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Inspiring Thursday: Kristen Worley

This month, in celebration of Pride, we’ll be posting stories of inspiring women who are activists in the LGBTQ+ community. Queer heroes aren’t often given the recognition they deserve, but Pride is an opportunity to celebrate them and make sure they’re not forgotten.

Trans women in particular were influential in the initial Pride protests at the New York City Stonewall Inn in 1969, but they are often disregarded in conventional LGBTQ+ discourse. As feminists, as activists and as allies, we have to support our sisters — not just our cis-ters.*

Kristen Worley was always an avid athlete. Born in 1966 as Chris Jackson, she was adopted by a conservative family in small town Ontario, Canada. Sport was a mode of communication for Kristen and her parents, who were often more open to competition than affection.

While she felt increasingly uncomfortable as Chris, Kristen threw herself into distance running, waterskiing and cycling, where she could escape the confines of gender identity. In high school, she struggled with eating disorders and her overall mental health, which she now associates with gender dysphoria in a biologically male-identified body.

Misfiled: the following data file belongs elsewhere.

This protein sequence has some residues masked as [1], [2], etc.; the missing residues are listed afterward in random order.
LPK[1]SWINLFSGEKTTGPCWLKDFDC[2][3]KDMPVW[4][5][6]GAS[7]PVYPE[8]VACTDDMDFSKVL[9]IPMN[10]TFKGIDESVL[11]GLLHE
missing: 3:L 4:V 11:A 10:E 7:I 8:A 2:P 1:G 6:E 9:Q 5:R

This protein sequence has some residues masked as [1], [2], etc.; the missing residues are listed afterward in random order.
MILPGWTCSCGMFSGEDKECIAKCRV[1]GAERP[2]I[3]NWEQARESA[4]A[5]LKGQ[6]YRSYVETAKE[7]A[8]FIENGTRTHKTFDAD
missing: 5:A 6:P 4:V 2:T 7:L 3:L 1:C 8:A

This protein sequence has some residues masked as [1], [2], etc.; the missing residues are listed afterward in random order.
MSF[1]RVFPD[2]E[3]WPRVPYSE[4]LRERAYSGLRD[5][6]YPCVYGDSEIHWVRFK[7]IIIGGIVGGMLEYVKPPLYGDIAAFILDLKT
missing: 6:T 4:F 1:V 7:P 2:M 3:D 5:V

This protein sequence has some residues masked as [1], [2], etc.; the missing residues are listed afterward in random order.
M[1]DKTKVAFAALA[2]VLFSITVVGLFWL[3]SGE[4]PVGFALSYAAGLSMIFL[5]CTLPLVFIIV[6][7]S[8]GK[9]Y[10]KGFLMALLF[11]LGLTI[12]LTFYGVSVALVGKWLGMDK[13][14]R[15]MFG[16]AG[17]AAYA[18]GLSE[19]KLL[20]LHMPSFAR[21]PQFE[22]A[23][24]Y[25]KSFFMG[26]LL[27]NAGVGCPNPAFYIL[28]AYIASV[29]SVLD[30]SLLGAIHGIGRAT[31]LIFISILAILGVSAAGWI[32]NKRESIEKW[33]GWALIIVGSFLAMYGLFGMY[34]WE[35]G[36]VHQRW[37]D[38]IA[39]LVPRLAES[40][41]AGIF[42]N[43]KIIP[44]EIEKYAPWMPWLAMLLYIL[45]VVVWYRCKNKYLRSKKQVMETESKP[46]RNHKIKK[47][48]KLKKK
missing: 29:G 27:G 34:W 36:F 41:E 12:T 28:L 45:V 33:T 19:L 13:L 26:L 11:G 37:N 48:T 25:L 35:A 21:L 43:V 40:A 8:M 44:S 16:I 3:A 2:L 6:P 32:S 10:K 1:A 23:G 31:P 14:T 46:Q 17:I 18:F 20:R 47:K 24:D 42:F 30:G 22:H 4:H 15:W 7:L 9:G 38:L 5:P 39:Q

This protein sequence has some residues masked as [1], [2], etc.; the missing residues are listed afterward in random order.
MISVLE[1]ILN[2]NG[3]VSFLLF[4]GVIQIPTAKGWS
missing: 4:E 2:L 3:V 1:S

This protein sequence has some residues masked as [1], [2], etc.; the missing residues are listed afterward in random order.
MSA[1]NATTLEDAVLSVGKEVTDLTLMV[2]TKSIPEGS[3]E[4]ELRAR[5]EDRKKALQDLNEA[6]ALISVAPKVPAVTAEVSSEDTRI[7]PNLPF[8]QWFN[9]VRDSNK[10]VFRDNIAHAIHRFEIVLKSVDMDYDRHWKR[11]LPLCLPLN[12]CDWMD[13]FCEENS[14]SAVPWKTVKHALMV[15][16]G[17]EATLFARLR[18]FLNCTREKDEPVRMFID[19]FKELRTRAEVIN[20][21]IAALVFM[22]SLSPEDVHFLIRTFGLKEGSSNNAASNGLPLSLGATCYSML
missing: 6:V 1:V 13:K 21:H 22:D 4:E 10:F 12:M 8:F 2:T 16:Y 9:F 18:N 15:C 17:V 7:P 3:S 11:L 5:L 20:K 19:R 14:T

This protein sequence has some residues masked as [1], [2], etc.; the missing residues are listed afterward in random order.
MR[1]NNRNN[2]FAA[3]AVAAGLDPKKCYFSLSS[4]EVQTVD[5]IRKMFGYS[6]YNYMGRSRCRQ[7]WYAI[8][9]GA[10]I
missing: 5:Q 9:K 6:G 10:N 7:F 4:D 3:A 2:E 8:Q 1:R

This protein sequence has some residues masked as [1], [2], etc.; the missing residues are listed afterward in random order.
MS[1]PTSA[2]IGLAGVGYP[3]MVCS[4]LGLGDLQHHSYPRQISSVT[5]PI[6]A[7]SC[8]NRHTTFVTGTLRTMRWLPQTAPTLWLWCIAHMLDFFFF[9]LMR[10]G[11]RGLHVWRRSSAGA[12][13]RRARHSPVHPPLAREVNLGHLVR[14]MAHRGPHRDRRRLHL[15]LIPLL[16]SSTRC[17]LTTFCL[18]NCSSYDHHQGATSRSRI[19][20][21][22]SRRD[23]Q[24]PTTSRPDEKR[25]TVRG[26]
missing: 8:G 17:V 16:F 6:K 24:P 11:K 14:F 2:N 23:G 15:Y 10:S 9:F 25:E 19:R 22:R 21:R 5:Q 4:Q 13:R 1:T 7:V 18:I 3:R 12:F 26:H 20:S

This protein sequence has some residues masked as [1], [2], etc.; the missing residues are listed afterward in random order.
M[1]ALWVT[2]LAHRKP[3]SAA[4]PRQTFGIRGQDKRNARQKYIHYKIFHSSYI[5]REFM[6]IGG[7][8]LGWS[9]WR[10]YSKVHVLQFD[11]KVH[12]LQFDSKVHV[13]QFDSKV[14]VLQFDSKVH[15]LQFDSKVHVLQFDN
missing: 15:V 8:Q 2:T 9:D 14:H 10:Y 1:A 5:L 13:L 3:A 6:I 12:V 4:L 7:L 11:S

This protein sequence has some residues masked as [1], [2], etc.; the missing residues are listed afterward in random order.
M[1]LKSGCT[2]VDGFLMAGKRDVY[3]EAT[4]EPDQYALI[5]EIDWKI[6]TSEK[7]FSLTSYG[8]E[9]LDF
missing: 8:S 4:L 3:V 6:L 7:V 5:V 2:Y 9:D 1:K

After high school, Kristen distanced herself from her adoptive family and started competing in high level Canadian cycling, aiming for the Olympics. While she still identified as Chris, she married Allison Worley.

A cycling crash in her early 20s shattered Worley’s pelvis and left her unable to compete — and with what seemed like no escape from the gender dysphoria she had tried to escape for so long. It was then that she decided to completely transition to a female identity and undergo gender reassignment surgery.